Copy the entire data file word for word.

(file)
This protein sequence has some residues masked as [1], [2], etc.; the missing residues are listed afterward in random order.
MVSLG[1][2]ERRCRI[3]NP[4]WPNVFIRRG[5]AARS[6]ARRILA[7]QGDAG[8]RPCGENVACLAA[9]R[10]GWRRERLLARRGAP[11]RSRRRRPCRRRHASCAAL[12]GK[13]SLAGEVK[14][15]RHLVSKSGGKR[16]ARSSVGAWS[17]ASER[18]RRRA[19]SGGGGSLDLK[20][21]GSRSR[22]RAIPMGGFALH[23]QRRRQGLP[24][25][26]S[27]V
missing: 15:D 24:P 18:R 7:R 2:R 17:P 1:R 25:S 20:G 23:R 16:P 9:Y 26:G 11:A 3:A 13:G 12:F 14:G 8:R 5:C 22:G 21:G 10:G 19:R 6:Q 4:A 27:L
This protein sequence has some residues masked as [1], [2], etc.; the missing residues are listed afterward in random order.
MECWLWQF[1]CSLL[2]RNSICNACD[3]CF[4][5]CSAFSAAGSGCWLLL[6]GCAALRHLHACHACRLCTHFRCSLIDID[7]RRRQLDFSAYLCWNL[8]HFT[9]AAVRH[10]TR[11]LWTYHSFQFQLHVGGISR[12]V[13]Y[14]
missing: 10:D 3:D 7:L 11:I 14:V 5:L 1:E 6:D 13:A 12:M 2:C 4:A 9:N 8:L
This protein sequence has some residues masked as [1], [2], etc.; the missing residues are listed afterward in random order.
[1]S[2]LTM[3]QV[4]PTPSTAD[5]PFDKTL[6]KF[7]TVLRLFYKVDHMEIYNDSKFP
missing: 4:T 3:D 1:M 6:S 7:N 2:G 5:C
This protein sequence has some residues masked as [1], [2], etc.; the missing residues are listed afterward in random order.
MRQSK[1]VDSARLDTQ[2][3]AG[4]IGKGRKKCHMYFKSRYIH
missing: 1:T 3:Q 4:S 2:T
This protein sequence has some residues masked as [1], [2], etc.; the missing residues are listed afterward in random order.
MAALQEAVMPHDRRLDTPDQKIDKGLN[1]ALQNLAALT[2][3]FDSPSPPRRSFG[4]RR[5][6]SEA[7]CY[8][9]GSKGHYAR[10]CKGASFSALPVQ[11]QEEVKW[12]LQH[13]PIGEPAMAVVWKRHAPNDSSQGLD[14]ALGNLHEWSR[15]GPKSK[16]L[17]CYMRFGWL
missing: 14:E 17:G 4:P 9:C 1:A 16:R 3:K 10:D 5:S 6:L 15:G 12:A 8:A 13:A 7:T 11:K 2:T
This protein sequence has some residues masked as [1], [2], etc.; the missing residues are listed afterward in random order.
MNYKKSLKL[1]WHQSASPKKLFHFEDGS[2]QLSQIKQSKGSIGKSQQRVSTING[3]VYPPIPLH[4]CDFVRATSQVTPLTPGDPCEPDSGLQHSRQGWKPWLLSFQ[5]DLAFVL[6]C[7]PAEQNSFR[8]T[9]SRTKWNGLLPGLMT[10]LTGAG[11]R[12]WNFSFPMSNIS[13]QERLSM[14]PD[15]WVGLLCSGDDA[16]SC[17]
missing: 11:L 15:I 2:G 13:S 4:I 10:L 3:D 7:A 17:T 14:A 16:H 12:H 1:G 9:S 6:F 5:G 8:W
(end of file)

This protein sequence has some residues masked as [1], [2], etc.; the missing residues are listed afterward in random order.
MVSLG[1][2]ERRCRI[3]NP[4]WPNVFIRRG[5]AARS[6]ARRILA[7]QGDAG[8]RPCGENVACLAA[9]R[10]GWRRERLLARRGAP[11]RSRRRRPCRRRHASCAAL[12]GK[13]SLAGEVK[14][15]RHLVSKSGGKR[16]ARSSVGAWS[17]ASER[18]RRRA[19]SGGGGSLDLK[20][21]GSRSR[22]RAIPMGGFALH[23]QRRRQGLP[24][25][26]S[27]V
missing: 15:D 24:P 18:R 7:R 2:R 17:P 1:R 25:S 20:G 23:R 16:P 9:Y 26:G 11:A 3:A 13:G 12:F 14:G 8:R 5:C 22:G 21:G 10:G 19:R 6:Q 4:A 27:L
This protein sequence has some residues masked as [1], [2], etc.; the missing residues are listed afterward in random order.
MECWLWQF[1]CSLL[2]RNSICNACD[3]CF[4][5]CSAFSAAGSGCWLLL[6]GCAALRHLHACHACRLCTHFRCSLIDID[7]RRRQLDFSAYLCWNL[8]HFT[9]AAVRH[10]TR[11]LWTYHSFQFQLHVGGISR[12]V[13]Y[14]
missing: 10:D 3:D 7:L 11:I 14:V 5:L 1:E 6:D 13:A 12:M 2:C 4:A 9:N 8:L
This protein sequence has some residues masked as [1], [2], etc.; the missing residues are listed afterward in random order.
[1]S[2]LTM[3]QV[4]PTPSTAD[5]PFDKTL[6]KF[7]TVLRLFYKVDHMEIYNDSKFP
missing: 4:T 3:D 1:M 6:S 7:N 2:G 5:C
This protein sequence has some residues masked as [1], [2], etc.; the missing residues are listed afterward in random order.
MRQSK[1]VDSARLDTQ[2][3]AG[4]IGKGRKKCHMYFKSRYIH
missing: 1:T 3:Q 4:S 2:T
This protein sequence has some residues masked as [1], [2], etc.; the missing residues are listed afterward in random order.
MAALQEAVMPHDRRLDTPDQKIDKGLN[1]ALQNLAALT[2][3]FDSPSPPRRSFG[4]RR[5][6]SEA[7]CY[8][9]GSKGHYAR[10]CKGASFSALPVQ[11]QEEVKW[12]LQH[13]PIGEPAMAVVWKRHAPNDSSQGLD[14]ALGNLHEWSR[15]GPKSK[16]L[17]CYMRFGWL
missing: 14:E 17:G 4:P 9:C 1:A 16:R 3:K 10:D 5:S 6:L 15:G 12:A 8:A 13:A 7:T 11:K 2:T
This protein sequence has some residues masked as [1], [2], etc.; the missing residues are listed afterward in random order.
MNYKKSLKL[1]WHQSASPKKLFHFEDGS[2]QLSQIKQSKGSIGKSQQRVSTING[3]VYPPIPLH[4]CDFVRATSQVTPLTPGDPCEPDSGLQHSRQGWKPWLLSFQ[5]DLAFVL[6]C[7]PAEQNSFR[8]T[9]SRTKWNGLLPGLMT[10]LTGAG[11]R[12]WNFSFPMSNIS[13]QERLSM[14]PD[15]WVGLLCSGDDA[16]SC[17]
missing: 11:L 15:I 2:G 13:S 4:I 10:L 3:D 7:A 17:T 14:A 16:H 12:H 1:G 9:S 6:F 5:G 8:W